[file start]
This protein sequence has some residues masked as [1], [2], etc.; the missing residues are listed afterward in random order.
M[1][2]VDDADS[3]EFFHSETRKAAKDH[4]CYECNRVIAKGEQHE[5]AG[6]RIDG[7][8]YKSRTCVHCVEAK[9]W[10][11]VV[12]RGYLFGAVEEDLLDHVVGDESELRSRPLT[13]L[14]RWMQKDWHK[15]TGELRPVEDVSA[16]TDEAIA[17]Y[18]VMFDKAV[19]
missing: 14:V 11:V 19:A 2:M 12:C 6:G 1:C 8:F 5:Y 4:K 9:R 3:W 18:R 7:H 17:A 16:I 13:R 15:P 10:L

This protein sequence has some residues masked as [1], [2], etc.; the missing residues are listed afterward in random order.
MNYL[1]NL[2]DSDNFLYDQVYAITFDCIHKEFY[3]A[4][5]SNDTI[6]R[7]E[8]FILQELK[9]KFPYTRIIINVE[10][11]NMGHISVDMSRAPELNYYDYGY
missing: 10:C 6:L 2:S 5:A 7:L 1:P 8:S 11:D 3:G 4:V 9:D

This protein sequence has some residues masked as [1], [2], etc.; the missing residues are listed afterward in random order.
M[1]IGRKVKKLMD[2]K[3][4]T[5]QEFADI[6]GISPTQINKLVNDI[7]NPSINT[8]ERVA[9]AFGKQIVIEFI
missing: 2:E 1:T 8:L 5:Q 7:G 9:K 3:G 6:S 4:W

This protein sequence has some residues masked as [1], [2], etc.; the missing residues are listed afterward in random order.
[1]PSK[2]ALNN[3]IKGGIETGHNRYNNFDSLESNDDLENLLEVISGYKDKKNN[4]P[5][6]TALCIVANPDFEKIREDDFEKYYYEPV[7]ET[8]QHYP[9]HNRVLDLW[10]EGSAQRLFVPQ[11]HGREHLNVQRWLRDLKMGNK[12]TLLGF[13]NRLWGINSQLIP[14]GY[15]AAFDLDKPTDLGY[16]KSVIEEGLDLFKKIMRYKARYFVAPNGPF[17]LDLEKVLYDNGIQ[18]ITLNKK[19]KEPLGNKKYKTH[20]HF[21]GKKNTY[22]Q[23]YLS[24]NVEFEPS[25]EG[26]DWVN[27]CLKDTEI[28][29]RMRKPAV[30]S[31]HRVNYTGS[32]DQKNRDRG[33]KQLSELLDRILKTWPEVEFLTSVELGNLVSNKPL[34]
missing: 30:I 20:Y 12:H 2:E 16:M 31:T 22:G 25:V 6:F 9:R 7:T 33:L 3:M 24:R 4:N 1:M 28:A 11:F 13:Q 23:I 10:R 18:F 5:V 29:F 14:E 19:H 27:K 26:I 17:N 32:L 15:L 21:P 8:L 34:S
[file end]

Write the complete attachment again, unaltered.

This protein sequence has some residues masked as [1], [2], etc.; the missing residues are listed afterward in random order.
M[1][2]VDDADS[3]EFFHSETRKAAKDH[4]CYECNRVIAKGEQHE[5]AG[6]RIDG[7][8]YKSRTCVHCVEAK[9]W[10][11]VV[12]RGYLFGAVEEDLLDHVVGDESELRSRPLT[13]L[14]RWMQKDWHK[15]TGELRPVEDVSA[16]TDEAIA[17]Y[18]VMFDKAV[19]
missing: 14:V 11:V 19:A 2:M 12:C 6:G 1:C 8:F 5:Y 4:K 9:R 3:W 18:R 7:H 17:A 16:I 13:R 15:P 10:L

This protein sequence has some residues masked as [1], [2], etc.; the missing residues are listed afterward in random order.
MNYL[1]NL[2]DSDNFLYDQVYAITFDCIHKEFY[3]A[4][5]SNDTI[6]R[7]E[8]FILQELK[9]KFPYTRIIINVE[10][11]NMGHISVDMSRAPELNYYDYGY
missing: 10:C 6:L 2:S 5:A 7:L 1:P 8:S 11:D 3:G 4:V 9:D

This protein sequence has some residues masked as [1], [2], etc.; the missing residues are listed afterward in random order.
M[1]IGRKVKKLMD[2]K[3][4]T[5]QEFADI[6]GISPTQINKLVNDI[7]NPSINT[8]ERVA[9]AFGKQIVIEFI
missing: 2:E 1:T 8:L 5:Q 7:G 9:K 3:G 6:S 4:W

This protein sequence has some residues masked as [1], [2], etc.; the missing residues are listed afterward in random order.
[1]PSK[2]ALNN[3]IKGGIETGHNRYNNFDSLESNDDLENLLEVISGYKDKKNN[4]P[5][6]TALCIVANPDFEKIREDDFEKYYYEPV[7]ET[8]QHYP[9]HNRVLDLW[10]EGSAQRLFVPQ[11]HGREHLNVQRWLRDLKMGNK[12]TLLGF[13]NRLWGINSQLIP[14]GY[15]AAFDLDKPTDLGY[16]KSVIEEGLDLFKKIMRYKARYFVAPNGPF[17]LDLEKVLYDNGIQ[18]ITLNKK[19]KEPLGNKKYKTH[20]HF[21]GKKNTY[22]Q[23]YLS[24]NVEFEPS[25]EG[26]DWVN[27]CLKDTEI[28][29]RMRKPAV[30]S[31]HRVNYTGS[32]DQKNRDRG[33]KQLSELLDRILKTWPEVEFLTSVELGNLVSNKPL[34]
missing: 30:I 20:Y 12:H 2:E 16:M 31:T 22:G 25:V 6:F 9:R 7:T 33:L 3:M 24:R 4:N 1:M 28:A 11:F 13:Q 23:I 10:R 18:F 5:V 29:F 14:E 19:H 27:K 26:I 17:N 32:L 15:L 21:P 8:L 34:S